Grandview Campground (8,600 feet) is located only 5 miles from Schulman Grove. There are 23 campsites provided on a first-come, first-served basis with plenty of shade. Three vault toilets are provided in the campground, and each campsite has a table, a fire ring, and space for two cars. There will be interpretive programs at the Campground this summer provided by ESIA.
How to Get There
The Schulman Grove is 45 minutes from the nearest town, Big Pine, along a steep and winding paved road with 6,000 feet of elevation gain. From Highway 395 just north of Big Pine, go east on CA 168 for 13 miles. Turn left (north) on White Mountain Road to the Bristlecone Pine Forest. In 10 miles, turn right to arrive at the Schulman Grove parking lot.
Continue the dirt road for 13 miles and you will come to Patriarch Grove. The road is maintained, however, we suggest having a spare tire (and knowing how to change one!). PLEASE NOTE AAA will not tow your vehicle off of a paved road. Cell phone service is intermittent and not reliable. Fill up your gas tank before leaving Big Pine. We are not trying to scare you but please be prepared.
White Mountain Road closes with snow and is unmaintained in winter.
Recreate Responsibly and Plan Ahead!
- Bristlecone Pine and Limber Pine are protected, NO collecting of downed wood
- No water is available
- No gas stations or amenities
- No camping or campfires
- Hikers must stay on trails
- No bicycles on trails
- Dogs are allowed on a leash
- Groves are day use only, open from 6 am to 10 pm
- Hiking – you can hike loops from either grove.
- Nature Viewing- take in the ancient landscape and experience a unique mountainous setting.
- Picnicking – bring the family out for a picnic on one of the tables.
- Outdoor Learning – each hiking trail is equipped with interpretive signage.
- Creating art – from photography to drawing to painting, the Bristol Cones have been a muse for aspiring and professional artists.
- Road cycling – Cycling up to the visitor center is popular for experienced cyclists. It is regarded as a safe, quiet road with light traffic.
- Winter sports: XC Skiing/Snowshoeing – White Mountain Road is closed at the Sierra View Gates in winter. Visitors can hike, snowshoe, or ski the remaining distance to the groves.
- For a list of birds in the White Mountains, click HERE
“The twisted branches of these dramatic, wind-polished trees become temporary perches for songbirds such as mountain chickadees, hermit thrushes, mountain bluebirds, and violet-green swallows. Clark’s nutcrackers, pinyon jay, and common ravens are abundant. Watch for golden eagles and American kestrels scanning the slopes for white-tail jack rabbits, chipmunks, golden-mantled ground squirrels, western fence lizards, and grasshoppers.” – California Watchable Wildlife
Other trees in the area: Single-leaf Pinyon Pine, Utah Juniper, Limber Pine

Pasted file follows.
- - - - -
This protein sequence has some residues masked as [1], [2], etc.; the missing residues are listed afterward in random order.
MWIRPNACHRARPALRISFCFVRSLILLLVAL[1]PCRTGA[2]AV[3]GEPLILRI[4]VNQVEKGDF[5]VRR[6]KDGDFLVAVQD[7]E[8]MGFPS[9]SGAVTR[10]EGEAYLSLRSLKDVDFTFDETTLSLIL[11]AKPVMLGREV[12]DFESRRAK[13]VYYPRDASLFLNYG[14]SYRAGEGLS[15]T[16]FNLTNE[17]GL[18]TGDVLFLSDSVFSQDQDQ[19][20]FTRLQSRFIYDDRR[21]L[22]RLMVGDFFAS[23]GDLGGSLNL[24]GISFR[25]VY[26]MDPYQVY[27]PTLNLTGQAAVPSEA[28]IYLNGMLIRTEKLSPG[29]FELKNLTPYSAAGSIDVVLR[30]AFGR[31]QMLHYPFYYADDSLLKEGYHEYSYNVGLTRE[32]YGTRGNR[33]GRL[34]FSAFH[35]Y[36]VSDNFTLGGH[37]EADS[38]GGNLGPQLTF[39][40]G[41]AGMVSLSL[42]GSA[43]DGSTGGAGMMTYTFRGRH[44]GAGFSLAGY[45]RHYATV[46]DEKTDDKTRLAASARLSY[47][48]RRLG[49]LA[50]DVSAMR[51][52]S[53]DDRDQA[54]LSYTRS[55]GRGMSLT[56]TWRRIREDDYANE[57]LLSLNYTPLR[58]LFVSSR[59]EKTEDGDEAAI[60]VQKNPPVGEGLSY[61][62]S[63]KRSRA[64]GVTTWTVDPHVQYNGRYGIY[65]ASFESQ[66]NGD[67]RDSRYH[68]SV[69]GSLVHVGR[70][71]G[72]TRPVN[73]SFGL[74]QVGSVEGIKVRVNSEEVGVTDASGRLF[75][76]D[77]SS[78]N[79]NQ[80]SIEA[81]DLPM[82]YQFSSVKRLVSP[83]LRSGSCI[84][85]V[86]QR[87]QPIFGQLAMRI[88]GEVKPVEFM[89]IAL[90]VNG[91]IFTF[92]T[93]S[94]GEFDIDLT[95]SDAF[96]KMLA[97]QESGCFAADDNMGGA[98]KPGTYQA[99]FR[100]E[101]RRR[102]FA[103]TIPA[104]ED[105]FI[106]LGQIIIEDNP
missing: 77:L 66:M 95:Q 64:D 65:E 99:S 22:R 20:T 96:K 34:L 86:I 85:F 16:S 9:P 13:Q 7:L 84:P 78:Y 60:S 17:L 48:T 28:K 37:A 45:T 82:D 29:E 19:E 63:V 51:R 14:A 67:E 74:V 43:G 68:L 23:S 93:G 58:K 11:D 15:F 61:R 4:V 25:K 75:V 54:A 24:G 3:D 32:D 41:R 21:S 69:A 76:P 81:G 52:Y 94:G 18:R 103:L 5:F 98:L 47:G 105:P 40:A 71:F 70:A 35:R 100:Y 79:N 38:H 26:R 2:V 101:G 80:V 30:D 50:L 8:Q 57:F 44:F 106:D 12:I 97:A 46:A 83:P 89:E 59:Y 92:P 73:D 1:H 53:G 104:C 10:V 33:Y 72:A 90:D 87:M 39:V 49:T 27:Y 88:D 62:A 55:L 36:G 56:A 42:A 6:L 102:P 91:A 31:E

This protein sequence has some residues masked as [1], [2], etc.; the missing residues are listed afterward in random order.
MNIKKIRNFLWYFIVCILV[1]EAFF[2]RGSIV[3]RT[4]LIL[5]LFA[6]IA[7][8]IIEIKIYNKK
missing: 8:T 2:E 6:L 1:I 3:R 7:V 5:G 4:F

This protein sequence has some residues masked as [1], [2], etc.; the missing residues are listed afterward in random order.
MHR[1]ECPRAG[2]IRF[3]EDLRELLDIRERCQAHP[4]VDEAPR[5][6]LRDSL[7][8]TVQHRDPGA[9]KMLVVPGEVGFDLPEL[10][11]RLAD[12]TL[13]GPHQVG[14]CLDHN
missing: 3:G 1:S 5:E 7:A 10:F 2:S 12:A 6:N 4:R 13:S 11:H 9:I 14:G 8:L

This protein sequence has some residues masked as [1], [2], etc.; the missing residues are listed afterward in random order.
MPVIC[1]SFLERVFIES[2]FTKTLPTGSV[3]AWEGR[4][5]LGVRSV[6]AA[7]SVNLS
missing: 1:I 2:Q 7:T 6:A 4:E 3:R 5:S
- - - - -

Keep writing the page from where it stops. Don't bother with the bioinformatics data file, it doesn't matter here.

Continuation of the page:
Flowers in the area: Apricot mallow, brittlebush, prickly poppy, rabbitbrush,
Other Wildlife in the area: desert bighorn sheep, mule deer, bi-state sage grouse, horned lark, rosy crowned finches, mountain bluebirds, black-tailed jackrabbit, golden-mantled ground squirrel
Pioneers of Dendrochronology
Dendrochronology is defined as the science of observing tree-ring patterns and using the patterns to study climate, archeology, and geology. The scientists shown here have been instrumental in the advancement of the science of dendrochronology and have contributed immensely to our understanding of the natural history of the ancient bristlecone pine.
Andrew Ellicott Douglass (1867-1962) has been referred to as the founder of modern dendrochronology. He began theorizing that the increased solar radiation from periodic sunspots might be recorded in tree ring size variations as weather changes would change precipitation amount and precipitation change would then show up as wider or narrower tree rings.
Dr. Edmund Schulman (1908-1958) was a student and eventually a colleague of Douglas. One of the first to study Great Basin bristlecone pines for their longevity, he was the first dendrochronologist to core a 4,000-year-old tree, one that is located in Schulman Grove today. The area has been named in his honor.
Dr. Wesley Ferguson (1922-1986) worked under Dr. Schulman and spent most of his time extending the continuous chronology of bristlecone wood back to 8,000 years. He provided further research on the precipitation records using the wood he cored.
Dr. Henry Michael was a world-renowned scientist best known for his work in dendrochronology and anthropology. He spent endless days in the White Mountains searching for the oldest pieces of wood. Like Dr. Schulman and Dr. Ferguson, Dr. Michael was piecing together overlapping tree rings in an attempt to extend back as far as possible the continuous tree-ring chronology. Dr. Michael was a distinguished professor and his work in the Bristlecone Pine Forest contributed immensely to our understanding and appreciation of these ancient wonders.
For more information on these and other dendrochronologists who worked with bristlecones, inquire at the Visitor Center.